This book was touted as a celebration of reading and irresistible to avid readers but I was disappointed. While it was cute and amusing and I appreciated the depiction of the Queen discovering the joys of reading and then refining her tastes as all readers do, the ending really spoiled it for me. ***Spoiler Alert*** I was annoyed that the Queen eventually abandons reading and decides that she must write instead.
Had she been asked if reading had enriched her life she would have had to say yes, undoubtedly, though adding with equal certainty that it had at the same time drained her of life of all purpose. Once she had been a self- assured single-minded woman knowing where her duty lay and intent on doing if for as long as she was able. Now all too often she was in two minds. Reading was not doing, that had always been the trouble. p. 100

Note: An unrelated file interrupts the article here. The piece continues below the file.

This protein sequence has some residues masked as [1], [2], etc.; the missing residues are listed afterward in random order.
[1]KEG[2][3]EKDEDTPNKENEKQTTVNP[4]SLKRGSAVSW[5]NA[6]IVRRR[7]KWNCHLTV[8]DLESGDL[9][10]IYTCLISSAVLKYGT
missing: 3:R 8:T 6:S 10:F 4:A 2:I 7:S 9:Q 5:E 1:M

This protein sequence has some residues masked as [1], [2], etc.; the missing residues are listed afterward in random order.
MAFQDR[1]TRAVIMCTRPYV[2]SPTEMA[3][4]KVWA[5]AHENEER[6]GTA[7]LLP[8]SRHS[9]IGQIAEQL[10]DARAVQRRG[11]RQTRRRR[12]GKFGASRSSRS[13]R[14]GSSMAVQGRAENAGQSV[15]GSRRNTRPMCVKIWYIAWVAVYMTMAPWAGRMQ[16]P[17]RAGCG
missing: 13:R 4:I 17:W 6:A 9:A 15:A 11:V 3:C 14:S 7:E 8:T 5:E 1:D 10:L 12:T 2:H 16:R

[S]he did not want simply to be a reader. A reader was next door to being a spectator, whereas when she was writing she was doing, and doing was her duty. p. 102As an avid reader I believe that there is value in reading and that reading is an end to itself, not simply a means to become a writer. If this were truly a celebration of reading then the Queen would not have given up reading in favor of writing. I was also annoyed that reading had such a pronounced detrimental influence on her performance as Queen. While I generally enjoy antidotes about the crazy things that people do who get a little too carried away by books or reading, the antidotes in this story did not strike me as humorous. Instead of identifying with the strong impulse to read that I believe all avid readers share, it merely made me sad that reading had turned into such a negative that she was unable to perform her duties, especially when she actually abdicated the throne to become a writer. I did enjoy the beginning of the book, especially the way that reading opened her eyes to to the world at large and made her more aware of the people around her. While I had high hopes for this little story, I was disappointed.